Consultation Update – health and safety standards across the “agri-food chain”
Proposal for a new Regulation of the European Parliament and of the Council on official controls and other official activities performed to ensure the application of food and feed law, rules on animal health and welfare, plant health, plant reproductive material, plant protection products to replace Regulation (EC) No 882/2004.
On the 6 May 2013, the European Commission adopted a proposal for a draft regulation on official controls and other official activities performed which aims to strengthen the enforcement of health and safety standards across the “agri-food chain”.
The Department of Agriculture, Food and the Marine (DAFM), the Department of Health (DoH) and the Food Safety Authority of Ireland (FSAI) invited comments in respect of the proposed Regulation to be submitted to the FSAI by the 9th September 2013 (subsequently extended to the 27th September).
Views from the general public were invited through the websites of the DAFM, the DoH and the FSAI. The launch of the consultation was accompanied by an FSAI press release which received some media coverage in print media and on radio.
In addition the following were specifically notified of the consultation:
- Relevant contacts in the DAFM and the DoH.
- Subscribers to the consultation notifications on the FSAI website. This includes private individuals, business operators, industry representative groups, competent authorities and other interested parties some of which have email addresses outside of the Republic of Ireland.
- Official agencies with whom the FSAI has service contracts or Memoranda of Understanding.
- Members of the FSAI industry fora.
Members of the FSAI Retail, Food Service and Artisan Fora.
The DAFM also had discussions and meetings with food industry representatives including Meat Industry Ireland, the Irish Association of Pigmeat Processors, the Irish Egg Association, the Animal and Plant Health Association and with the feed industry representatives, the Irish Grain and Feed Association at which the industry comments on the proposed Regulation were received.
|Health Service Executive Environmental Health Service|
|HSE Official Food Microbiology Laboratories (six)|
|HSE Public Analyst Laboratories (three)|
|County Councils (27) and City Council (one)|
|The Department of Agriculture, Food and the Marine|
|Revenue Commissioners Custom and Excise Service|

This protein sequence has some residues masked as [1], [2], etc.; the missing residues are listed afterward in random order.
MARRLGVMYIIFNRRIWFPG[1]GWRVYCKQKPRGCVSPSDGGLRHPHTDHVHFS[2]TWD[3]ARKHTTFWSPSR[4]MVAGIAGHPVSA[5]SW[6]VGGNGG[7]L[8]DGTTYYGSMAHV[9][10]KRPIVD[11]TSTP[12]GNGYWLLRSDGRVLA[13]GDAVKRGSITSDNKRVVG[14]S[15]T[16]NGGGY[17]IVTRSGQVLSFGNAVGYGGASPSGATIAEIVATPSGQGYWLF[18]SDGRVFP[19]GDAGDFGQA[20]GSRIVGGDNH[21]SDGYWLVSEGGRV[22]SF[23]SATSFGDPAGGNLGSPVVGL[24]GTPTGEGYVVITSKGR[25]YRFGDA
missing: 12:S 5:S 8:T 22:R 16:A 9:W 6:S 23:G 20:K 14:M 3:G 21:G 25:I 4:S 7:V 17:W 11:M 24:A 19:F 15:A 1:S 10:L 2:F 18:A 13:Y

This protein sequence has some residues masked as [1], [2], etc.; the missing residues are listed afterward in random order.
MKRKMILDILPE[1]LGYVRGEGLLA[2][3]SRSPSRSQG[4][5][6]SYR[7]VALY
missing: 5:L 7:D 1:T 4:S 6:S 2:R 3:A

|Radiological Protection Institute of Ireland|
|The Marine Institute|
|The Sea-Fisheries Protection Authority|
|The National Standards Authority of Ireland|
|Bord Iascaigh Mhara|
|National Standards Authority|
In addition to the above consultation process, the FSAI gave presentations on the proposed regulation to the following:
- The FSAI industry fora including the Artisan, Food Service and Retail Fora
- Official agencies including the HSE Environmental Health Service, the HSE laboratories and local authority veterinary inspectors
- The FSAI Food Safety Consultative Council
- The FSAI Cross-Agency Import Control Working Group
DAFM officials attended the Oireachtas Joint Committee on Agriculture, Food and the Marine on 8 October 2013 for a detailed discussion on the proposed new regulations.
Response to Consultative Process
The response to the consultative process was limited and showed that there may be a need for further consultation and informal on-going dialogue on specific issues. Four responses were received. This does not include the submissions from the competent authorities for food, feed, plant health and animal health which were submitted as part of DAFM, DoH and the FSAI competent authority consultation.
The four submissions to the public consultation were from:
- The Irish Grain and Feed Association
- The Marine Institute
- Meat Industry Ireland and the Irish Association of Pig Meat Producers
- BWG Foods
Of the three industry submissions two were from industry representative organisations and one was on behalf of an individual food business.
None of the submissions raised an outright objection to the draft regulation. Many of the submissions raised the need for further consultation and feedback on the draft regulation and its implementation.
The largest number of comments related to the proposals for inspection fees. The three industry submissions included specific comments on fees relating to full cost recovery, exemptions for micro enterprises and the need for transparency, fee reduction for consistently compliant operators and consultation on the fee calculation method.